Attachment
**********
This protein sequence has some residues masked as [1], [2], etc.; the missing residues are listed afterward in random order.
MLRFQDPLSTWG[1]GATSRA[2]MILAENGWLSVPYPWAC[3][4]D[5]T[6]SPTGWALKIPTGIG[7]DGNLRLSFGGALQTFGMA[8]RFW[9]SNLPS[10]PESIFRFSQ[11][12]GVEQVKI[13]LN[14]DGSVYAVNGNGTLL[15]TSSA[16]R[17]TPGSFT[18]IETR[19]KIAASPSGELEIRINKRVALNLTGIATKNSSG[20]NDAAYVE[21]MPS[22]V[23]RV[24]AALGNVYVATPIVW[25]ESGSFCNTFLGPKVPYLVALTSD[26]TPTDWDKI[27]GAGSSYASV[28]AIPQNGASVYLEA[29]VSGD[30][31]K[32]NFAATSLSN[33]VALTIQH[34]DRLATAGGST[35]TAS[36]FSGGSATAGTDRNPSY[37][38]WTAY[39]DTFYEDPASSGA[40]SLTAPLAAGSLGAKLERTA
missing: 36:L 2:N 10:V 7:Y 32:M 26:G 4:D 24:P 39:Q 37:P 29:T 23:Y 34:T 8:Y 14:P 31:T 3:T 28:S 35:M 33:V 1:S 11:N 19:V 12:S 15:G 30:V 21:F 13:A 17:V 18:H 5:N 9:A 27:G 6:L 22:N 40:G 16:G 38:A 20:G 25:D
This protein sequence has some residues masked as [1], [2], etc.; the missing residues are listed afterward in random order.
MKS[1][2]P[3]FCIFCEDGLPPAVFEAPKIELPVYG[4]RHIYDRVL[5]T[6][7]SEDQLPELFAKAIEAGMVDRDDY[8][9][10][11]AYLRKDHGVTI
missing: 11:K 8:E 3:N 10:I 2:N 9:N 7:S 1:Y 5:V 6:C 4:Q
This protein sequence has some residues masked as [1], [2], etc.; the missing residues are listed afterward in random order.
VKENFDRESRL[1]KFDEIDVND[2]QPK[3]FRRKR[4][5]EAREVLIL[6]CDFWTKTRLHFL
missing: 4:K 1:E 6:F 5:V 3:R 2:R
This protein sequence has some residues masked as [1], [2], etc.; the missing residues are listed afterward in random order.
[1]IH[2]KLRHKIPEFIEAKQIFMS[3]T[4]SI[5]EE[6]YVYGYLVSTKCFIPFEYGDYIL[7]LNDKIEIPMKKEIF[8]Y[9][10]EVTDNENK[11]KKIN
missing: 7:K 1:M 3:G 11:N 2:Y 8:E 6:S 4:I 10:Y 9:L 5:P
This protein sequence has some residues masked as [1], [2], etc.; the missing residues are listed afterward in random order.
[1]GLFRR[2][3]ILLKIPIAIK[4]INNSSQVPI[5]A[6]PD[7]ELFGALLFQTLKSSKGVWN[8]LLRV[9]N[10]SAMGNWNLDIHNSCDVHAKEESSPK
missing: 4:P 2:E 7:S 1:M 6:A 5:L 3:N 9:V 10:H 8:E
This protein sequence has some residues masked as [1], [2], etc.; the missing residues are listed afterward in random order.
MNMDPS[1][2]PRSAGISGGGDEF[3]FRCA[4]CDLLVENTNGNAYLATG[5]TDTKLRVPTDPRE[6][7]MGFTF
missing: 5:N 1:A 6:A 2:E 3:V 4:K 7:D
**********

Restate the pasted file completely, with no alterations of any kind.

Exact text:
This protein sequence has some residues masked as [1], [2], etc.; the missing residues are listed afterward in random order.
MLRFQDPLSTWG[1]GATSRA[2]MILAENGWLSVPYPWAC[3][4]D[5]T[6]SPTGWALKIPTGIG[7]DGNLRLSFGGALQTFGMA[8]RFW[9]SNLPS[10]PESIFRFSQ[11][12]GVEQVKI[13]LN[14]DGSVYAVNGNGTLL[15]TSSA[16]R[17]TPGSFT[18]IETR[19]KIAASPSGELEIRINKRVALNLTGIATKNSSG[20]NDAAYVE[21]MPS[22]V[23]RV[24]AALGNVYVATPIVW[25]ESGSFCNTFLGPKVPYLVALTSD[26]TPTDWDKI[27]GAGSSYASV[28]AIPQNGASVYLEA[29]VSGD[30][31]K[32]NFAATSLSN[33]VALTIQH[34]DRLATAGGST[35]TAS[36]FSGGSATAGTDRNPSY[37][38]WTAY[39]DTFYEDPASSGA[40]SLTAPLAAGSLGAKLERTA
missing: 36:L 2:N 10:V 7:Y 32:M 26:G 4:D 24:P 39:Q 37:P 29:T 23:Y 34:T 8:Y 14:P 31:T 3:T 28:S 35:M 33:V 1:S 11:N 19:V 12:S 15:G 30:V 21:F 13:A 17:V 18:H 5:N 9:A 27:G 6:L 22:N 40:G 16:G 38:A 20:G 25:D
This protein sequence has some residues masked as [1], [2], etc.; the missing residues are listed afterward in random order.
MKS[1][2]P[3]FCIFCEDGLPPAVFEAPKIELPVYG[4]RHIYDRVL[5]T[6][7]SEDQLPELFAKAIEAGMVDRDDY[8][9][10][11]AYLRKDHGVTI
missing: 11:K 8:E 3:N 10:I 2:N 9:N 7:S 1:Y 5:V 6:C 4:Q
This protein sequence has some residues masked as [1], [2], etc.; the missing residues are listed afterward in random order.
VKENFDRESRL[1]KFDEIDVND[2]QPK[3]FRRKR[4][5]EAREVLIL[6]CDFWTKTRLHFL
missing: 4:K 1:E 6:F 5:V 3:R 2:R
This protein sequence has some residues masked as [1], [2], etc.; the missing residues are listed afterward in random order.
[1]IH[2]KLRHKIPEFIEAKQIFMS[3]T[4]SI[5]EE[6]YVYGYLVSTKCFIPFEYGDYIL[7]LNDKIEIPMKKEIF[8]Y[9][10]EVTDNENK[11]KKIN
missing: 7:K 1:M 3:G 11:N 2:Y 8:E 6:S 4:I 10:Y 9:L 5:P
This protein sequence has some residues masked as [1], [2], etc.; the missing residues are listed afterward in random order.
[1]GLFRR[2][3]ILLKIPIAIK[4]INNSSQVPI[5]A[6]PD[7]ELFGALLFQTLKSSKGVWN[8]LLRV[9]N[10]SAMGNWNLDIHNSCDVHAKEESSPK
missing: 4:P 2:E 7:S 1:M 6:A 5:L 3:N 9:V 10:H 8:E
This protein sequence has some residues masked as [1], [2], etc.; the missing residues are listed afterward in random order.
MNMDPS[1][2]PRSAGISGGGDEF[3]FRCA[4]CDLLVENTNGNAYLATG[5]TDTKLRVPTDPRE[6][7]MGFTF
missing: 5:N 1:A 6:A 2:E 3:V 4:K 7:D